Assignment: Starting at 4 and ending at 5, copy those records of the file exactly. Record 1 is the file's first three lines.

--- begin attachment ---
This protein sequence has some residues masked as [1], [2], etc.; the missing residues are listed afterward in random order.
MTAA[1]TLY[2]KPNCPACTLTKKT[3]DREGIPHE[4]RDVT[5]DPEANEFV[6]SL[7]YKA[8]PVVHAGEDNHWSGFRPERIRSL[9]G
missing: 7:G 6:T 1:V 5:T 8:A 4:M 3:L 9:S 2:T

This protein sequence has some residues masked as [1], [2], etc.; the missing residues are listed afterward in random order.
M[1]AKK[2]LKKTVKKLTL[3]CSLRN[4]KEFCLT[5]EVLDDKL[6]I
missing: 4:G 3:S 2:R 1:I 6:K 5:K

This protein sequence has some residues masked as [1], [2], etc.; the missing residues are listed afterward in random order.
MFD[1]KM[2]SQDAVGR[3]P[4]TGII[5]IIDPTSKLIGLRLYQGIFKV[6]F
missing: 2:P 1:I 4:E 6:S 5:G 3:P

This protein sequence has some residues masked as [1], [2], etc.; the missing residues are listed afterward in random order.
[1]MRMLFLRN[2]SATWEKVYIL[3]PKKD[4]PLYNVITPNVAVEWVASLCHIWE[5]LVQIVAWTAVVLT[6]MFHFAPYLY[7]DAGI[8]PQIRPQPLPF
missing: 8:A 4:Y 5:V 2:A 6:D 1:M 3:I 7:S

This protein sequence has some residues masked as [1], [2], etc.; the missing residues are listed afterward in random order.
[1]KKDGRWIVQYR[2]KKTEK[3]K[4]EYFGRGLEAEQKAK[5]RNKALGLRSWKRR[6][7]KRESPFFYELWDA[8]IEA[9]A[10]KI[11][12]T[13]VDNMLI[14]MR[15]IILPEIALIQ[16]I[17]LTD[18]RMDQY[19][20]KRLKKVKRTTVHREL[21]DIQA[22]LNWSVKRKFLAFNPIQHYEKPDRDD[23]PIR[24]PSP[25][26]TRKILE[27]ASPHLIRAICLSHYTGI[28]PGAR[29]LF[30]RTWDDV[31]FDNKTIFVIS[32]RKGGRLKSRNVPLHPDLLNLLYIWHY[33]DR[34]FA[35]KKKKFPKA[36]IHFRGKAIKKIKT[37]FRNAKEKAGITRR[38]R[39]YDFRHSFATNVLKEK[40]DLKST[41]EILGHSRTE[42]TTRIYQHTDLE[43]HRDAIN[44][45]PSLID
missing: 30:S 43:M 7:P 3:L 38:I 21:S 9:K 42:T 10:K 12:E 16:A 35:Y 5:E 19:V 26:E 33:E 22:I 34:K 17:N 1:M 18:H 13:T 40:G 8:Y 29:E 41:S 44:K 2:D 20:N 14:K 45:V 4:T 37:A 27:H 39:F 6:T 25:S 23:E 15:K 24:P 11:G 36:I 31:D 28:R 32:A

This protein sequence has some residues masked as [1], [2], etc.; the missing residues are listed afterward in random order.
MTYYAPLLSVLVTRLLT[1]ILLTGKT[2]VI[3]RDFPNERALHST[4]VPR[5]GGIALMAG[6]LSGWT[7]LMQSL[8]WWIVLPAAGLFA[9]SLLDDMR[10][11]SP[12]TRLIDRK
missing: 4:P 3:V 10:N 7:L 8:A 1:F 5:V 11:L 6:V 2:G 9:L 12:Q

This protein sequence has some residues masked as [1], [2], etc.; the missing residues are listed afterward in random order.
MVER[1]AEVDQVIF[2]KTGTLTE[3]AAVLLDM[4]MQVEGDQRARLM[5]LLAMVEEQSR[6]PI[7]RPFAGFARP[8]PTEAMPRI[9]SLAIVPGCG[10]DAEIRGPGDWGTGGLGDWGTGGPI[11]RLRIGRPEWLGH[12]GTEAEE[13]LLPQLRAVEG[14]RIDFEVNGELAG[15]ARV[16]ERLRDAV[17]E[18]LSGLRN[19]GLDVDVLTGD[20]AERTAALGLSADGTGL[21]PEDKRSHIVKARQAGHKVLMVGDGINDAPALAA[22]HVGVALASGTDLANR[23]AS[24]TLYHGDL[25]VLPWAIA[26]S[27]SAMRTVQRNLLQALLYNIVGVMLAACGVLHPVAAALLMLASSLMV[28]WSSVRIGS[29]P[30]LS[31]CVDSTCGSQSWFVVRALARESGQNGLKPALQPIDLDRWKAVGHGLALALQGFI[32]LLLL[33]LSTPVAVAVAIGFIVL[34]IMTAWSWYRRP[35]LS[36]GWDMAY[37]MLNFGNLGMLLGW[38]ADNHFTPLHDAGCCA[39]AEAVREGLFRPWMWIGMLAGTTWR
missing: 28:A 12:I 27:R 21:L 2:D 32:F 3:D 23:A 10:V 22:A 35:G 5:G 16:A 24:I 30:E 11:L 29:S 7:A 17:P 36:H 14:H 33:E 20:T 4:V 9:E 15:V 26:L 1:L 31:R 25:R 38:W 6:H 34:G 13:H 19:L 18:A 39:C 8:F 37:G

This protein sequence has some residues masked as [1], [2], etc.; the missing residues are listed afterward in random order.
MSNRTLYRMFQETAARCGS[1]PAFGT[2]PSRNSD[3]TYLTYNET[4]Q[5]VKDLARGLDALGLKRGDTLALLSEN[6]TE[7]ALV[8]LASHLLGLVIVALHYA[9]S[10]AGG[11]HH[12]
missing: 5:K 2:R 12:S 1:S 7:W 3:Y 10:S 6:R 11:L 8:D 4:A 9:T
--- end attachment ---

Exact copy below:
This protein sequence has some residues masked as [1], [2], etc.; the missing residues are listed afterward in random order.
[1]MRMLFLRN[2]SATWEKVYIL[3]PKKD[4]PLYNVITPNVAVEWVASLCHIWE[5]LVQIVAWTAVVLT[6]MFHFAPYLY[7]DAGI[8]PQIRPQPLPF
missing: 8:A 4:Y 5:V 2:A 6:D 1:M 3:I 7:S

This protein sequence has some residues masked as [1], [2], etc.; the missing residues are listed afterward in random order.
[1]KKDGRWIVQYR[2]KKTEK[3]K[4]EYFGRGLEAEQKAK[5]RNKALGLRSWKRR[6][7]KRESPFFYELWDA[8]IEA[9]A[10]KI[11][12]T[13]VDNMLI[14]MR[15]IILPEIALIQ[16]I[17]LTD[18]RMDQY[19][20]KRLKKVKRTTVHREL[21]DIQA[22]LNWSVKRKFLAFNPIQHYEKPDRDD[23]PIR[24]PSP[25][26]TRKILE[27]ASPHLIRAICLSHYTGI[28]PGAR[29]LF[30]RTWDDV[31]FDNKTIFVIS[32]RKGGRLKSRNVPLHPDLLNLLYIWHY[33]DR[34]FA[35]KKKKFPKA[36]IHFRGKAIKKIKT[37]FRNAKEKAGITRR[38]R[39]YDFRHSFATNVLKEK[40]DLKST[41]EILGHSRTE[42]TTRIYQHTDLE[43]HRDAIN[44][45]PSLID
missing: 30:S 43:M 7:P 3:L 38:I 21:S 9:K 42:T 10:K 12:E 16:A 35:Y 5:E 19:V 26:E 33:E 22:I 34:K 17:N 1:M 18:H 13:T 40:G 8:Y 29:E 41:S 44:K 2:D 20:N 14:K 45:V 4:T 37:A 27:H 39:F 6:T 25:S 23:E 15:K 24:P 11:G 36:I 31:D 28:R 32:A